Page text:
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School closure decisions had to be depoliticised, says Rabain

House of Assembly (File photograph by Akil Simmons)

A Historical Legacy Committee is to be formed to share the history of schools that provided Black children with educational opportunities during racial segregation.

Diallo Rabain, the Minister of Education, made the announcement in the House of Assembly yesterday morning having announced on Thursday that eight primary schools will be closed including West End Primary School, one of the first schools in Bermuda to teach Black students.

“The idea of this committee is to determine the best way to document, record and share this rich history, not only to preserve it for future generations but to help communities understand and cope with the intergenerational trauma and pain that still exists today within our community as a result.

“Work towards the Historical Legacy Committee has already begun and further updates will be provided in due course.“

He said there would be community engagement and he shared ideas for documentation including oral histories, histories of primary schools, timelines, historical exhibitions and the potential renaming or some parish primary schools.

He added that the curriculum would include school and educational histories.

“Our history in Bermuda, especially education, has been filled with examples of deliberate and purposeful exclusion of certain segments of society, mostly Black children, to our country’s detriment.

“We will start the process of writing a new chapter and creating new memories for our children and future generations to look back upon fondly. A future in which any child, regardless of who they are, are able to best succeed.”

Speaking directly to West End Primary School which has been slated for closure, he said he had received a petition from those opposed to the closure of the school and added: “The West End Primary School has a very powerful 152-year history … a history that unfortunately is rooted in racial discrimination that has seen one school favoured over another in the past based on reasons of race.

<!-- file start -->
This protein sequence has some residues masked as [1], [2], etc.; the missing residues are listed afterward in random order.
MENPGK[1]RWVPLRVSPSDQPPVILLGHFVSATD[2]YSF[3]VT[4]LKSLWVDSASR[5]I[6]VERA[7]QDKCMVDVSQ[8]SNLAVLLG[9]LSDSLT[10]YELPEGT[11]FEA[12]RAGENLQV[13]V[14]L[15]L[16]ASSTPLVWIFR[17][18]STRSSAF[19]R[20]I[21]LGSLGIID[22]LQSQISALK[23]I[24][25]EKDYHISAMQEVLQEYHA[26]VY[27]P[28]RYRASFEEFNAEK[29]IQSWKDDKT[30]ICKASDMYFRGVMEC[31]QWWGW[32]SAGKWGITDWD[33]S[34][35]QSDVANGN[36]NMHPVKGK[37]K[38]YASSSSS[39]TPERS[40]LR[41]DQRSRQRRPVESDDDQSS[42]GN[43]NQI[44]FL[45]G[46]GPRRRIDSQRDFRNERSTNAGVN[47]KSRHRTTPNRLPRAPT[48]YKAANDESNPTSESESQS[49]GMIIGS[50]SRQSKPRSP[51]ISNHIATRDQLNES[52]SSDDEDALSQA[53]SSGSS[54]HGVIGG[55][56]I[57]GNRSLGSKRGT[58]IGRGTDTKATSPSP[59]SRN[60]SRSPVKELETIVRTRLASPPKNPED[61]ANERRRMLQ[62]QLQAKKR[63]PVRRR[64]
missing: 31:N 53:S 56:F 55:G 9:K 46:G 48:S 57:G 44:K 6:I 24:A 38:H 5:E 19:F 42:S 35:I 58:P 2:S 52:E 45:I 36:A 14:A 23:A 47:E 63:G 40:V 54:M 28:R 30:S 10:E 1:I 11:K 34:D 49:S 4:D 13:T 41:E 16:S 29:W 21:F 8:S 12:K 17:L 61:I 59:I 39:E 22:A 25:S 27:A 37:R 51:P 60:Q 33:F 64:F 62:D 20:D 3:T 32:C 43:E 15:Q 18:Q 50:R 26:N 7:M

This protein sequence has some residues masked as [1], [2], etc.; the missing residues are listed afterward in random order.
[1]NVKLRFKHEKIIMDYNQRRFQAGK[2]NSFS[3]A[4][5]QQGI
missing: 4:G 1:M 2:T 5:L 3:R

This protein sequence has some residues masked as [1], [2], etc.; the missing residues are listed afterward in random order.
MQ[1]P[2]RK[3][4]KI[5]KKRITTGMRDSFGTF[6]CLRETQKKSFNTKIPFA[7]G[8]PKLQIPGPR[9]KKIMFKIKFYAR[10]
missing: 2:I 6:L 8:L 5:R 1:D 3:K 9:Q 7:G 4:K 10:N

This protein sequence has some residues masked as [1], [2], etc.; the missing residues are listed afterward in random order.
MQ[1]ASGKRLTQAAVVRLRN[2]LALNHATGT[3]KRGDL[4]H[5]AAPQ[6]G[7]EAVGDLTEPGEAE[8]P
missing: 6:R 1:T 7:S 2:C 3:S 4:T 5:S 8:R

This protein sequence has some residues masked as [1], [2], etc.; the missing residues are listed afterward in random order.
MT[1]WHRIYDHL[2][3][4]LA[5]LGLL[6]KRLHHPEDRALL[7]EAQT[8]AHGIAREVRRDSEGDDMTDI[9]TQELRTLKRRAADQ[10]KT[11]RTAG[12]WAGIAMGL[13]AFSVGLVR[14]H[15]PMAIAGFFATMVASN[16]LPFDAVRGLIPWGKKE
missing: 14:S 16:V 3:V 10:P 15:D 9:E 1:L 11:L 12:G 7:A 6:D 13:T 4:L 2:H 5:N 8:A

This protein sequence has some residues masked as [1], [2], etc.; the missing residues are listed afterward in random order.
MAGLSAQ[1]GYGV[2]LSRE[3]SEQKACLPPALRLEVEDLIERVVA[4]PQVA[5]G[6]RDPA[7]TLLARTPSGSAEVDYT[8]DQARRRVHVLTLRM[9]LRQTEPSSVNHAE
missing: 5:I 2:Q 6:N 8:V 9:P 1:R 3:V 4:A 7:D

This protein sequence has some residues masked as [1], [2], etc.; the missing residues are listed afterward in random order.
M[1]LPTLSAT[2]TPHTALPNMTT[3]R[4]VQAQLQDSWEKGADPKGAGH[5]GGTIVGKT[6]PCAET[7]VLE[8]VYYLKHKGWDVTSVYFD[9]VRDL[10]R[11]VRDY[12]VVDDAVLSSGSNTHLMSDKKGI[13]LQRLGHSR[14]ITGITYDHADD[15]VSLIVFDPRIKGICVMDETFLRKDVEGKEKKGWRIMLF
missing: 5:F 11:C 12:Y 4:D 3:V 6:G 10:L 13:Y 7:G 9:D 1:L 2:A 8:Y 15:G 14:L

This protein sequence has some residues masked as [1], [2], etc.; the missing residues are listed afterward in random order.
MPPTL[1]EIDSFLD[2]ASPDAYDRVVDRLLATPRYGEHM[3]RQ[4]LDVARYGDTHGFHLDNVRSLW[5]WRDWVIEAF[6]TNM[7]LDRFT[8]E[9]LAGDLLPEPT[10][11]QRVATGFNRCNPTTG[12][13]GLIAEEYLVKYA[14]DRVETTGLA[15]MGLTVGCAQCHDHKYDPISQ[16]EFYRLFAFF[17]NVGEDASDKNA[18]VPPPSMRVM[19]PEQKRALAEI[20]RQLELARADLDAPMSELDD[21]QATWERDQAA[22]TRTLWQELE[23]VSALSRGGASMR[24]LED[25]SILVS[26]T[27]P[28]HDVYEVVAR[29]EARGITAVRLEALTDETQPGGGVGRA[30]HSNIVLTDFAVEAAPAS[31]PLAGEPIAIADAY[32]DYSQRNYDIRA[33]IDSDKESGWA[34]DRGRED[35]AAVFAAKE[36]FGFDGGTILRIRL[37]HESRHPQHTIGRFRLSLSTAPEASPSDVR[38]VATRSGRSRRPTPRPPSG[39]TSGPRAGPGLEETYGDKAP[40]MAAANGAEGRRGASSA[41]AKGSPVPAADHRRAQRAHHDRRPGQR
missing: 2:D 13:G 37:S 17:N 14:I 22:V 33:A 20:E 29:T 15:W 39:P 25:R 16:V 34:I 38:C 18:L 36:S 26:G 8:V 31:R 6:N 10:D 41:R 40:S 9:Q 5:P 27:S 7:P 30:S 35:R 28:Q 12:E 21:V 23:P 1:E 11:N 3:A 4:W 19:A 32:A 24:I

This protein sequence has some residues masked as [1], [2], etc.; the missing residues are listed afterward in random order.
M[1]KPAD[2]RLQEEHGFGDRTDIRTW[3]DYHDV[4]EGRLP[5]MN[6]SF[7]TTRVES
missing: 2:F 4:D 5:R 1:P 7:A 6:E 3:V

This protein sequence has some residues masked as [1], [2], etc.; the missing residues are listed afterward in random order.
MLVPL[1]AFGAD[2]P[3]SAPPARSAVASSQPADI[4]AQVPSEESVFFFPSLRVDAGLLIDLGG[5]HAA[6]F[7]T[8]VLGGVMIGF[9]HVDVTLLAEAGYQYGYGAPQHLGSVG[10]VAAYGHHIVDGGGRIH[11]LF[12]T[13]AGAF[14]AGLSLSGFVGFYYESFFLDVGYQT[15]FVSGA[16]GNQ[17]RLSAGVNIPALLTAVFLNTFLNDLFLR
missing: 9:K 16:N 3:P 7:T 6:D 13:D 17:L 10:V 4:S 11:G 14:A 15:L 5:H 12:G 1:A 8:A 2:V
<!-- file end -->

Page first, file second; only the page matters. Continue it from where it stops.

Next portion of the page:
“While this is a critical legacy that must be recognised, as I have mentioned on many occasions, our process focused on the sites of our current schools and which is best suited for redevelopment for our children …

“Despite many of us in the Progressive Labour Party sharing and being subject to the same history and legacy, we have decided that this decision must be depoliticised. This does not mean dismissing the past; it is about privileging Bermuda’s children's future.“

Mr Rabain said he was “struck” by a comment made by a gentleman who passed him the petition who said: “Do not make the decision based on politics. Our children lose out when that is done.”

Mr Rabain told the House: “We used well thought out and defined criteria that identified the best existing school site in each parish that could be redeveloped or rebuilt into the primary school of the future.”

Susan Jackson, Opposition MP, asked how the minister would respond to the students, parents and educators at high-performing schools that face closure.

Mr Rabain said: “High performing schools are not an indication of whether the site is suitable for redevelopment,” adding that it was intended that all schools will have the tools to be high-performing under the new plan.

Mr Rabain added that the Learning First redesign team is working with schools to identify their successes and ensure those elements are transitioned into new schools.

There will be no primary school closures this school year or the next school year. Mr Rabain moved to assure parents and students that the plans will be phased in over a period of no less than five years, between 2023 and 2027.

Mr Rabain said that in a few months, a project and programme management firm will be secured and a supporting team will be created to develop a transition plan.

“This will be anchored by the capital works project and finance plan,” he added.

Mr Rabain said that an RFP would be put out in September. When asked what the budget for the firm was, Mr Rabain said he didn’t have the information to hand but would provide it at a later time.

He said that the Ministry of Education will engage with teachers, students and parents throughout the transition process.

He said since engagement sessions on primary schools started in January 2021, there had been 131 written submissions, 434 individual questions and over 1,000 signatories.

The full statement can be read here.

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Published July 24, 2021 at 7:57 am (Updated July 24, 2021 at 7:57 am)

School closure decisions had to be depoliticised, says Rabain

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